Fossgis: eGovernment, free software, open source and open data - Arnulf Christl

Tags: fossgis, geo

Ok, Arnulf apologizes for presenting on a windows laptop…

eGovernment, what is that really? Are electrons ruling us or what? One thing the government is apparently meaning with it is trying to cut costs and simplifying things and other beautiful terminology. There are also quite a number of EU research projects. INSPIRE, IDABC, ISA and other acronyms. There’s also eDemocracy: making processes and interaction simpler, probably.

Let’s look at the theory. Democracy means power in the hands of the people. Volksherrschaft. Participation of the people. Does politics really want this? Participation of the people? Doesn’t the political system want to keep itself in power?

Regarding maps, maps started out as instrument of the powerful and became an instrument of the institutional political system. Suddenly everything changed regarding maps: openstreetmap. A free editable map of the world.

Our open map data ranks high on Tim Berners Lee’s five-star system. We get five stars. We identify everything with URLs. We even link everything with urls. We have structured data.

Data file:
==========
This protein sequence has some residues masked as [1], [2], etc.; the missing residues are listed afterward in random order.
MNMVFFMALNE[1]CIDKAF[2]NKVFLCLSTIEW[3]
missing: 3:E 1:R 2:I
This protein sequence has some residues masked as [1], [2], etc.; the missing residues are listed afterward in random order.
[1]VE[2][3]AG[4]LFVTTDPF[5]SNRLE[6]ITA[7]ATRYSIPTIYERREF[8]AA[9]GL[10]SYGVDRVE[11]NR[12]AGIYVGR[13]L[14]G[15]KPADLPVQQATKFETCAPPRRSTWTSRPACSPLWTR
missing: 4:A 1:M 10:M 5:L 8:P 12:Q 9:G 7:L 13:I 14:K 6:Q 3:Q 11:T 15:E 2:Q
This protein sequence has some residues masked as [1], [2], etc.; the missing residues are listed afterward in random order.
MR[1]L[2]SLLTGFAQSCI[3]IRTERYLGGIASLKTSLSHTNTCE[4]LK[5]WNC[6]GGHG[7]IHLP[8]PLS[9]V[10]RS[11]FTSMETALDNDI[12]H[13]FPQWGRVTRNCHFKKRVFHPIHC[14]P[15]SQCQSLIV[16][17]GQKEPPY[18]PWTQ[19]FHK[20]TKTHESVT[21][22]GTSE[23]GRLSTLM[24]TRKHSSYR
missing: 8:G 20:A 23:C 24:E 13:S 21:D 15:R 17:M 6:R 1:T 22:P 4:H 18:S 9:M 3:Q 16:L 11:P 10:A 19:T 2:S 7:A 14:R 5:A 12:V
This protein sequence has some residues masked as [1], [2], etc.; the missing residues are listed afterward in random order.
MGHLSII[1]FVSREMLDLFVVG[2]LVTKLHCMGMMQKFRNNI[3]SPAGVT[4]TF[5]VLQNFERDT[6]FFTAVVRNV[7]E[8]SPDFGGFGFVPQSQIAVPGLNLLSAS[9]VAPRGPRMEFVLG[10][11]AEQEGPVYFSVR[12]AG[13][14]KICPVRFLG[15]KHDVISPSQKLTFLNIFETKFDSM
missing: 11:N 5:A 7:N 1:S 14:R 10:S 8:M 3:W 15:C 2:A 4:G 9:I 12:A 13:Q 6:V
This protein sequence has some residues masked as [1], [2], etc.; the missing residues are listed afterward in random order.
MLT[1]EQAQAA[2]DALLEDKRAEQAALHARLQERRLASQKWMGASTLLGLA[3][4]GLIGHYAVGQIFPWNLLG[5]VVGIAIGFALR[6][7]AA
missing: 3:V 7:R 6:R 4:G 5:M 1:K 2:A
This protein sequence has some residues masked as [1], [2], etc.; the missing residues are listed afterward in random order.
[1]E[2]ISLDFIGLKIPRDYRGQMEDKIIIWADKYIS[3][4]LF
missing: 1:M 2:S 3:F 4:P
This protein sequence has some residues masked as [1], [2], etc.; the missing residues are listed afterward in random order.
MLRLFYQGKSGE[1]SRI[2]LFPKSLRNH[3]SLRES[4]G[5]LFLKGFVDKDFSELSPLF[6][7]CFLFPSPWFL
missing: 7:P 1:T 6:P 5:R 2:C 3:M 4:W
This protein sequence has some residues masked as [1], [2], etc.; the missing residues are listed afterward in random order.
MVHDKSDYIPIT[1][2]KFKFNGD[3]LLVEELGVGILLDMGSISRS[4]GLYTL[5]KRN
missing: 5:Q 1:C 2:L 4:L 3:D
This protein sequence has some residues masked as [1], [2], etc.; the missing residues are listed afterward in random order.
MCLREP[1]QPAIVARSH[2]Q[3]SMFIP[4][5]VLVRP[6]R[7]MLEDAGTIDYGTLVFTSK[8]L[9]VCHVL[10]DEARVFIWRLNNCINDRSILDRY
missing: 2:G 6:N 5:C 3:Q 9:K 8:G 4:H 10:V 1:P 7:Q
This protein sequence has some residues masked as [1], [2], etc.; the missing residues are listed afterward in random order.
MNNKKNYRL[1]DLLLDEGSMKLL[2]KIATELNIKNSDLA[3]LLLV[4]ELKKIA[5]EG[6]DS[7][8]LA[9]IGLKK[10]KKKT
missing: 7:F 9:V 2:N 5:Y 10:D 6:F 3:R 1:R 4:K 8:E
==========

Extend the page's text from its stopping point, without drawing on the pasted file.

Openstreetmap means volutueeed geographic information. But that’s only half the story: it also means free use-ability: you can do with it what you want, you can implement it the way you want.

And what about democracy in our organizations? Well, osgeo is rather more a do-ocracy. The ones who do the work have the power. It works. basically works in the same way.

Some thoughts on free and open source:

  • Proprietary software: it is a basis for a business model. And the license specifies what you’re not allowed to do (not copy, not x, not y).

  • Free software: it is a licence model. Not in free beer, but in freedom of speech.

  • Open source software: it is a development model. Mainly focused on code.

But watch out: your software is worthless without data. For instance in Switzerland, there’s a good set of maps that people can use online, but it is not open data: so you cannot do anything else with it but view the provided images.

Http is the world wide web protocol on the internet. Http links everything together. The web is the application. Open geo data can also be linked together with http. Every individual resource (street, city) must have its own URL and then it can be linked.

In Arnulf’s opinion, eGovernement should aim at open linked data. Free software + open source + internet + web = eGovernment reloaded.

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My name is Reinout van Rees and I work a lot with Python (programming language) and Django (website framework). I live in The Netherlands and I'm happily married to Annie van Rees-Kooiman.

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